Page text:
Apple's Project Titan might be less titanic than originally thought

Rumor has it that the company is scaling back its efforts and changing its focus.

Andrew Krok Reviews Editor / Cars
Cars are Andrew's jam, as is strawberry. After spending years as a regular ol' car fanatic, he started working his way through the echelons of the automotive industry, starting out as social-media director of a small European-focused garage outside of Chicago. From there, he moved to the editorial side, penning several written features in Total 911 Magazine before becoming a full-time auto writer, first for a local Chicago outlet and then for CNET Cars.
Andrew Krok
2 min read
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When Apple 's Project Titan first made its way to the news cycle, folks couldn't help but imagine the tech giant dipping its toes into auto manufacturing. Now, according to some insider sources, those plans are being scaled back a bit.

Project Titan has lost hundreds of team members in recent months, and the project itself has changed focus, Bloomberg reports, citing sources familiar with the topic. The change in direction reportedly arrived in the wake of strategy issues, leadership changes and problems with its supply chain.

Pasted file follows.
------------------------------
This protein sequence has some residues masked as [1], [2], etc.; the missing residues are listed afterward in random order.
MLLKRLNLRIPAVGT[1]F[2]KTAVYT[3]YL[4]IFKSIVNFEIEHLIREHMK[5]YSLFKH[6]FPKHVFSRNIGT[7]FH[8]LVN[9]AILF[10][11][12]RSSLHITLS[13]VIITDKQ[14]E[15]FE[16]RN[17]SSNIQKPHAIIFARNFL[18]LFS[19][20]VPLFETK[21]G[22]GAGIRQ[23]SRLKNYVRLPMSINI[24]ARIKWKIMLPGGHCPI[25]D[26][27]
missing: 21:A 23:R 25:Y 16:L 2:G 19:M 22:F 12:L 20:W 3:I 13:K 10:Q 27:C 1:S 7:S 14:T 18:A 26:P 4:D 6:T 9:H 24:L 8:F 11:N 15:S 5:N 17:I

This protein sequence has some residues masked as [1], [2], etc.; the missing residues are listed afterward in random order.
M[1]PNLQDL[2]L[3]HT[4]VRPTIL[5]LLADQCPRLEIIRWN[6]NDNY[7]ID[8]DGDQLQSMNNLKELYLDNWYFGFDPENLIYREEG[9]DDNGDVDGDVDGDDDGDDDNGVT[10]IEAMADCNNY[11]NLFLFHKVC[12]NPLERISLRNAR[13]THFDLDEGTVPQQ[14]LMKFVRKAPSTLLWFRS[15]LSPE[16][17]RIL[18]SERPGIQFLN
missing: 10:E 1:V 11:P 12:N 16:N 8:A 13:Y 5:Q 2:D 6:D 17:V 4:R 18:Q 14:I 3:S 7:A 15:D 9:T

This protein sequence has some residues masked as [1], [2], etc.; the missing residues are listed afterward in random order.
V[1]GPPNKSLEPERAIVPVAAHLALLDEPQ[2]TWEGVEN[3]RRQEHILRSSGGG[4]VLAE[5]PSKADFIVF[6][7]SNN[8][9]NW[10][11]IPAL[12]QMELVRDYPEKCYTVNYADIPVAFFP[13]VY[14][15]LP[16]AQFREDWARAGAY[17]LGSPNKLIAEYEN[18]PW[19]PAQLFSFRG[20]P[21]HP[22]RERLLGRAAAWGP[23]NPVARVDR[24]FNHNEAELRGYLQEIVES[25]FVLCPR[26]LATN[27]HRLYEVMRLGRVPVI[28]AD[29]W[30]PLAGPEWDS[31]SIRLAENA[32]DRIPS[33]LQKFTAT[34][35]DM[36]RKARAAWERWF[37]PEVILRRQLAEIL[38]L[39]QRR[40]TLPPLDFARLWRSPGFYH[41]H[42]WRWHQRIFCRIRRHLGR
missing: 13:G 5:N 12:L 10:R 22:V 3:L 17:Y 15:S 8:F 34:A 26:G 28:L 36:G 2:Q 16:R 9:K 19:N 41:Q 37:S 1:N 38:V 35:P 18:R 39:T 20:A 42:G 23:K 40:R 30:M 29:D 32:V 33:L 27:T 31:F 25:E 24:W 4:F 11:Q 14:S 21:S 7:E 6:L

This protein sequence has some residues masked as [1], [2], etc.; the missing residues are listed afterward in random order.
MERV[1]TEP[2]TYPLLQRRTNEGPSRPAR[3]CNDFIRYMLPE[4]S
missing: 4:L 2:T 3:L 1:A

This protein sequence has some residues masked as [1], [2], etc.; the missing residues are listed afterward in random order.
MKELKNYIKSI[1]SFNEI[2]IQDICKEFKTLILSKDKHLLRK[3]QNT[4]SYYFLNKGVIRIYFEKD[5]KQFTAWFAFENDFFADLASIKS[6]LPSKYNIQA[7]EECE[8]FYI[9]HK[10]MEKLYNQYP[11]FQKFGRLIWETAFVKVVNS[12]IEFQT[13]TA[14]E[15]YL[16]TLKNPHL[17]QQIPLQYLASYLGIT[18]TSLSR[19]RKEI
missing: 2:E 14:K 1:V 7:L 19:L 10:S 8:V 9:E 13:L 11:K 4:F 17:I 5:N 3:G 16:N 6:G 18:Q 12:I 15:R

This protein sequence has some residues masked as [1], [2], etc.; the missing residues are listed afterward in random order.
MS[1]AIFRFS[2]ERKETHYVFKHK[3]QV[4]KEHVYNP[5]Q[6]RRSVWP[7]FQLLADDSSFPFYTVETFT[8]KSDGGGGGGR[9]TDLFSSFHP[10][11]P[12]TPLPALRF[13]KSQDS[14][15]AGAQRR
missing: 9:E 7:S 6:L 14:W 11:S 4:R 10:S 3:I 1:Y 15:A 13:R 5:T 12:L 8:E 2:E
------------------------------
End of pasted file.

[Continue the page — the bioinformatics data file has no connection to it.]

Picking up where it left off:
Now Project Titan must decide between building an autonomous-driving platform that could be sold to other automakers or revisiting the whole-car project at a later date. Bloomberg's sources claim that Project Titan's team has roughly one year to figure out which direction it should take. Apple did not immediately return a request for comment.

Manufacturing a car isn't just some weekend jaunt. It's an effort that requires billions of dollars and large teams staffed with people devoted to the craft of car making. Even Google, which has mostly gone it alone with its self-driving car efforts, has found itself reaching out to and crafting partnerships within the auto industry.

That said, if there's any time in auto-industry history when a tech-centric company has a chance, it's now. As the industry moves towards autonomy and battery power, tech companies seem prepped to leverage their strengths in order to make inroads. But a car must live up to some lofty expectations, and it appears Apple isn't prepared to give it all it's got -- at least for now.